Minimizing Physical Waste, Scrap, Rework, and Spoilage

by Beth Rifkin

2 min read

If your business manufactures physical products, you probably deal with several forms of waste. These can be leftovers from the production process, flawed finished goods, or even a contaminated workshop. In such cases, it is in your financial and environmental self-interest to set up processes that most effectively reduce waste and its associated costs.

Efficient Product Creation and Waste

The most efficient production processes minimize waste. Input resources enter the production process and are utilized so carefully and precisely that it creates a large positive ratio between marketable finished goods and everything else.

Here is a quick rundown of the differences between spoilage, rework, and scrap:

  • Spoilage – units of a product that are discarded or sold at clearance prices. Spoilage may occur even at efficient operating levels, but wasteful spoilage refers to unacceptable or unnecessary losses. Goods are considered “spoiled” when they cannot meet the specifications required by customers.
  • Rework – units that are presently unacceptable due to a deteriorated physical condition but once repaired may be sold as an acceptable finished good.
  • Scrap – the leftover material once production processes are completed; think of sawdust as the leftover scrap from woodworking. Depending on the resource or product involved, scrap may have some reduced sale or salvage value.

Quality Control and Minimizing Waste

The keys to waste reduction are observation and documentation. This starts by documenting product data, resource inputs, and effective design. The more you understand the process and observe its execution, the better you become at noticing and correcting unnecessary waste.

Think in terms of quality control for every step and every instrument your company relies on for the manufacturing process. Your tools and machines should operate correctly on a consistent basis, and your employees should know the correct operating procedures to maximize output efficiency.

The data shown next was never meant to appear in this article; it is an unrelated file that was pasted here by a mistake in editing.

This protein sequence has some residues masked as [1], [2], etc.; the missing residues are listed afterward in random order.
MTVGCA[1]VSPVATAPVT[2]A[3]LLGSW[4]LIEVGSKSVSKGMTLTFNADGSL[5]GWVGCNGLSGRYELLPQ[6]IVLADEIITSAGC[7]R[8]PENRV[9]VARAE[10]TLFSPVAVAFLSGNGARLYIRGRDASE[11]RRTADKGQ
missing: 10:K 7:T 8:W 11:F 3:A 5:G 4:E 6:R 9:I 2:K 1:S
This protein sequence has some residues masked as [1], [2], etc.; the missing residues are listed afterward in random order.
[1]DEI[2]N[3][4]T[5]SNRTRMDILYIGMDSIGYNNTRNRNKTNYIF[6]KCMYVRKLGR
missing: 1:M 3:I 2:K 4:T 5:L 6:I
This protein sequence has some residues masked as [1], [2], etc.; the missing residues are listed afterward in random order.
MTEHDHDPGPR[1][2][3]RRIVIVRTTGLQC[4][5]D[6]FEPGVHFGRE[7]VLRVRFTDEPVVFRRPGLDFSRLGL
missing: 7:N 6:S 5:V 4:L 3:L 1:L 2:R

Take your time to document each stage and think critically about how to reduce costs and minimize your spoilage, scrap, and rework.

Accounting for Spoilage, Rework, and Scrap

If you really want to control and reduce the amount of waste in your company’s production processes, you are going to need a system of accounting that can capture the value of your production waste and compare it across time.

Take the time to understand and quantify your waste costs. For example, highlight whenever your production process yields spoilage instead of rolling the value of the spoiled goods into the aggregate production costs. If the spoilage is normal and unavoidable even in an efficient production process, it is standard practice to consider it part of the work in progress inventory or good units transferred.

Scrap does not have a normal and abnormal distinction. No cost is assigned to scrap. Still, many companies maintain a separate account for scrap costs to see how much scrap potentially detracts from operating income.

The correct processes for your business depend on your products and scope. The point is to have a targeted accounting solution that not only allows your business to know itself more accurately but also serves as a warning sign whenever waste gets in the way of efficiency and profit.

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